What is driving a so called "new style of IT"?

Where do you have mobility in your budget?

mobility.jpgHeretofore, mobility has been the province of young people doing Facebook, Twitter, Mapping, and even an Words with Friends. However, as Gen Yers enter the workforce and as us Gen Xers and Baby Boomers get hip, the place to engage has moved from the PC to a mobile app. Even my wife before we go to bed at night is playing with one of her smart phone apps. These apps, in contrast, to the green screen applications of the past are all about the total user experience. In the word’s of Stephen Dewitt, today’s apps are fun, intuitive, and anywhere, anytime. 

 

 

 

This presents a challenge for you the CIO because you have bearly managed to survive the great recession and the austerity that came along with it and you now have to respond to a seismic change in how your users want to interface with you and services you manage or provide. I want to suggest that Geoffrey Moore the author of “Crossing the moore.jpgChasm” and “Dealing with Darwin” among other works has an answer. He suggests that we need to move from “systems of record” to “systems of engagement”. And while this may already be happening in your customer interfaces like mobile banking, the next great frontier is really business to business. Geoffrey says, let’s face it 90% of the value you are going to extract from the systems of record has already take place. But the systems of engagement are at their infancy. Today, Geoffrey suggests CIOs need to take investment out of systems of records and put it into the system of engagement.

 

He continues by saying that IT organizations need to re-engineer how users IT consume the applications and services that IT provides. And this starts by designing for the human experience of IT. This is clearly about moving from the existing state to future state. It is about coming up with a “digital representation” of the enterprise internally and externally. Geoffrey says this is fundamentally about changing the user experience—we moving the experience from the database to the app. It is amazing to think when I started at Peregrine one of our marquise applications was presented to me not as user experience but really a database. Geoffrey has this right when he says this is about user centric design.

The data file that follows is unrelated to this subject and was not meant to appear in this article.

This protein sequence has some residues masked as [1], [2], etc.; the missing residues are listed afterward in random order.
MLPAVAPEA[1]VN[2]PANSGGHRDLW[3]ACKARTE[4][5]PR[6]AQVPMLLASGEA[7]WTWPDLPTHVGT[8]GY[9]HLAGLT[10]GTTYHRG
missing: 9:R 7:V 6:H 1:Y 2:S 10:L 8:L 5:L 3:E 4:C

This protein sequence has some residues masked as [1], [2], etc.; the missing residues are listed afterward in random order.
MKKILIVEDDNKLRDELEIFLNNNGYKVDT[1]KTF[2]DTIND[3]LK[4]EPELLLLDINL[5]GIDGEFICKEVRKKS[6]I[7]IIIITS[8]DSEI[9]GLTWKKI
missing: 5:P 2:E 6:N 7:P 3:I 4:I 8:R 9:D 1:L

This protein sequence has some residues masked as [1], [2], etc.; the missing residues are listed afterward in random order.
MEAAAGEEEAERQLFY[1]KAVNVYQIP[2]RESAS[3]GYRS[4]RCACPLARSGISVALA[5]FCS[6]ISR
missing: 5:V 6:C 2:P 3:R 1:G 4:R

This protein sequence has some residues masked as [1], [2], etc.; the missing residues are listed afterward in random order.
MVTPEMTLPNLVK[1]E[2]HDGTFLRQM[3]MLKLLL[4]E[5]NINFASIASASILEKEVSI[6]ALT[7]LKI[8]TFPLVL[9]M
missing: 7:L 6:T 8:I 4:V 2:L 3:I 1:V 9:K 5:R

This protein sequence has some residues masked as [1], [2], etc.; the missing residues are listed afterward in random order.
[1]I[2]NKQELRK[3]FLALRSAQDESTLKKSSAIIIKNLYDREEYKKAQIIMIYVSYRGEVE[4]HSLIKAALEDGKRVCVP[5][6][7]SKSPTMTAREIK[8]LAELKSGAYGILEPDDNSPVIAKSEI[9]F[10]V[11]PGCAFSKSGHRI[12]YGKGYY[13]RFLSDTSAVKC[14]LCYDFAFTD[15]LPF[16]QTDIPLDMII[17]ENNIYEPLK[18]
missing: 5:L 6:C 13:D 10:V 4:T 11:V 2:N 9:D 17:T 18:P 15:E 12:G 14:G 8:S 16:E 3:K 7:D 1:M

To be effective here, Geoffrey says we need to start by looking for the moments of engagement—creating an expense report, finding a convenient conference room, etc.—and how the app can drive value and transform personnel’s engagement with the business and its services.

 

What is missing? We are missing a way to turn the resources of the enterprise into a digital resources. Enterprises need to support bring your own device to work, but be able to securely enable information workers to engage with the enterprise. This in effect creates a new style of IT. What is missing is a way to build and manage compelling and secure apps. To give millennial and other workers what they want their way. According to Genefa Murphy, we need beautiful apps that truly engage information workers and enable them as well to do their jobs better. These apps need to act and engage the user in the same way as consumer mobile apps do but add a secure container where there policies, roles, and responsibilities. They need finally to be able to be build in an accelerated form just like “Words with Friends”. I do not know about you but I marvel at how easy it is to get updates on my Apple iPhone. Building faster means developers need to see what they create as they create it. This lessen not only quality testing but at the same time, ensures the code is build right, the first time.

 

So I have one more question for you, the CIO, do you want to see how easy it is to build, secure mobile apps? Please click here and your team can start today building mobile apps today.

 

Related links:

Solution page: HP Mobility

Twitter: @MylesSuer

Labels: mobility
Comments
Amelialice(anon) | ‎06-11-2013 02:39 AM

hi  nice post i realy like your writing skill and business ideas.

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About the Author
Mr. Suer is a senior manager for IT Performance Management. Prior to this role, Mr. Suer headed IT Performance Management Analytics Product ...


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